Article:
because touch lacks meaning


Poke is a bash command, much like touch but with some brains to it. It is used to create a template for the programming language of your file.

Using poke

If you just want to see poke in action, clone the repository and call the poke command:

git clone https://github.com/GleasonK/poke.git
cd poke/
./poke Test.java

Now, to use poke all you have to do is add the poke folder to your PATH variable. It is important that poke and tmpl/ remain in the same folder.


poke [-lang|--flag] filename

The most basic usage is creating a new file, simply include the extension and if there is a template, poke will use it.

poke FileName.ext

Flags can be used to edit templates, or specify which template to use regardless of file extension. Available flags include:

Flag Description
-h|--help The full filename with extension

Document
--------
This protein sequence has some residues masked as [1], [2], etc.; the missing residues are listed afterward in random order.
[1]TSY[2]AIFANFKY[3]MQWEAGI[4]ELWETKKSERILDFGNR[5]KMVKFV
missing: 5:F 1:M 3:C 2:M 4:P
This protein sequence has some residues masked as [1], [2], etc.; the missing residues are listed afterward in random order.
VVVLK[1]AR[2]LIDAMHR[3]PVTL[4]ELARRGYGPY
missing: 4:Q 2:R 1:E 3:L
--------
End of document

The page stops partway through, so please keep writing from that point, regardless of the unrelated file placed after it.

--edit [lang] The filename without extension
-j|--java Creates file with Java template
-c Creates file with C template
-cpp|--c++ Creates file with C++ template
-cs|--c# Creates file with C# template
-f|--f# Creates file with F# template
-g|--go Creates file with Go template

Currently the following languages have templates:

Some of these languages I do not use often, so templates are based off internet searches, feel free to enhance them and submit a pull request!


Please do contribute to this repository, I only use so many languages so the templates I provide are probably not the best. However, creating or modifying templates is easy!

The poke script checks the file extension (Ex: Kevin.java) and looks for a matching file poke.java in the /tmpl folder. When making templates, you have access to a few variables:

Variable Description
$FILE The full filename with extension
$FNAME The filename without extension
$DATE Date that the file was created

See poke.java for a good example of template creation.

Let me know if you have any suggestions for the future of this script!